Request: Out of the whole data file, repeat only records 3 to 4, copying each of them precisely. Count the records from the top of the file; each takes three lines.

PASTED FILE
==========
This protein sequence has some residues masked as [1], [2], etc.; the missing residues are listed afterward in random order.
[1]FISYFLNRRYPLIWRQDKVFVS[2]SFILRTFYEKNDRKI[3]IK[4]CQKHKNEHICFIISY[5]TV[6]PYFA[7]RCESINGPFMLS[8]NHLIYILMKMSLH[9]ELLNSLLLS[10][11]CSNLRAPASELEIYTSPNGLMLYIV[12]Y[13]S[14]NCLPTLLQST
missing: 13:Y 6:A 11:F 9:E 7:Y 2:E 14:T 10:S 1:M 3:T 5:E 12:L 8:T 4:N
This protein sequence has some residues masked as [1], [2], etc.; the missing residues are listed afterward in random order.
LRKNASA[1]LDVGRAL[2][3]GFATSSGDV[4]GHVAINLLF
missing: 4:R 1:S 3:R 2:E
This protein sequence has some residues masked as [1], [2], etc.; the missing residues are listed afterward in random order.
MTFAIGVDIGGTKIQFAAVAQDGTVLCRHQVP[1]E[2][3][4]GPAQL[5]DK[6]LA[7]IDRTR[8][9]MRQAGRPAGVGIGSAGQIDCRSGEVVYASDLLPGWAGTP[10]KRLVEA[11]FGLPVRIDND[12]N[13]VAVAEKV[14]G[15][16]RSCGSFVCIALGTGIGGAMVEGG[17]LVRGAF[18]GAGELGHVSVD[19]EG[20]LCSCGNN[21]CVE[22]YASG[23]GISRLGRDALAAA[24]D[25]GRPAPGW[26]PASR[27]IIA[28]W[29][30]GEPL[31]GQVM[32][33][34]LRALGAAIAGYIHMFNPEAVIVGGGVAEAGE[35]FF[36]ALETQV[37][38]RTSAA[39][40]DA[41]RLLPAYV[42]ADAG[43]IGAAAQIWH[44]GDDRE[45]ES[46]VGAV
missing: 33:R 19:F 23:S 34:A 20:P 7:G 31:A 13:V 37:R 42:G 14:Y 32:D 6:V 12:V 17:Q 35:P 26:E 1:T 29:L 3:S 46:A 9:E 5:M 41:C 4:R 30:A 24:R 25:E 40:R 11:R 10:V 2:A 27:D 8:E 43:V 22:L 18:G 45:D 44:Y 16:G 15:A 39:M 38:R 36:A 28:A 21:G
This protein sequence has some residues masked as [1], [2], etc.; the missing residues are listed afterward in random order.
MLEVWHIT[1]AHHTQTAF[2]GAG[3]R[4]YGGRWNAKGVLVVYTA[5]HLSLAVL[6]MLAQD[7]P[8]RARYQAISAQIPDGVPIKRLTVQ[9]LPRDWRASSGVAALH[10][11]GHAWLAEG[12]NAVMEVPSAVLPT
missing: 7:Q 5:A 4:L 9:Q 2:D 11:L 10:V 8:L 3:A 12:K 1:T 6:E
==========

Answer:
This protein sequence has some residues masked as [1], [2], etc.; the missing residues are listed afterward in random order.
MTFAIGVDIGGTKIQFAAVAQDGTVLCRHQVP[1]E[2][3][4]GPAQL[5]DK[6]LA[7]IDRTR[8][9]MRQAGRPAGVGIGSAGQIDCRSGEVVYASDLLPGWAGTP[10]KRLVEA[11]FGLPVRIDND[12]N[13]VAVAEKV[14]G[15][16]RSCGSFVCIALGTGIGGAMVEGG[17]LVRGAF[18]GAGELGHVSVD[19]EG[20]LCSCGNN[21]CVE[22]YASG[23]GISRLGRDALAAA[24]D[25]GRPAPGW[26]PASR[27]IIA[28]W[29][30]GEPL[31]GQVM[32][33][34]LRALGAAIAGYIHMFNPEAVIVGGGVAEAGE[35]FF[36]ALETQV[37][38]RTSAA[39][40]DA[41]RLLPAYV[42]ADAG[43]IGAAAQIWH[44]GDDRE[45]ES[46]VGAV
missing: 33:R 19:F 23:S 34:A 20:P 7:G 31:A 13:V 37:R 42:G 14:Y 32:D 6:V 12:V 17:Q 35:P 26:E 1:T 29:L 3:S 46:A 9:E 5:M 41:C 4:R 30:A 24:R 25:E 40:R 11:R 10:V 2:A 27:D 8:E 43:V 22:L 18:G 45:D 44:Y 16:G 15:A 39:M 38:R 36:A 28:A 21:G
This protein sequence has some residues masked as [1], [2], etc.; the missing residues are listed afterward in random order.
MLEVWHIT[1]AHHTQTAF[2]GAG[3]R[4]YGGRWNAKGVLVVYTA[5]HLSLAVL[6]MLAQD[7]P[8]RARYQAISAQIPDGVPIKRLTVQ[9]LPRDWRASSGVAALH[10][11]GHAWLAEG[12]NAVMEVPSAVLPT
missing: 7:Q 5:A 4:L 9:Q 2:D 11:L 10:V 8:L 3:A 12:K 1:T 6:E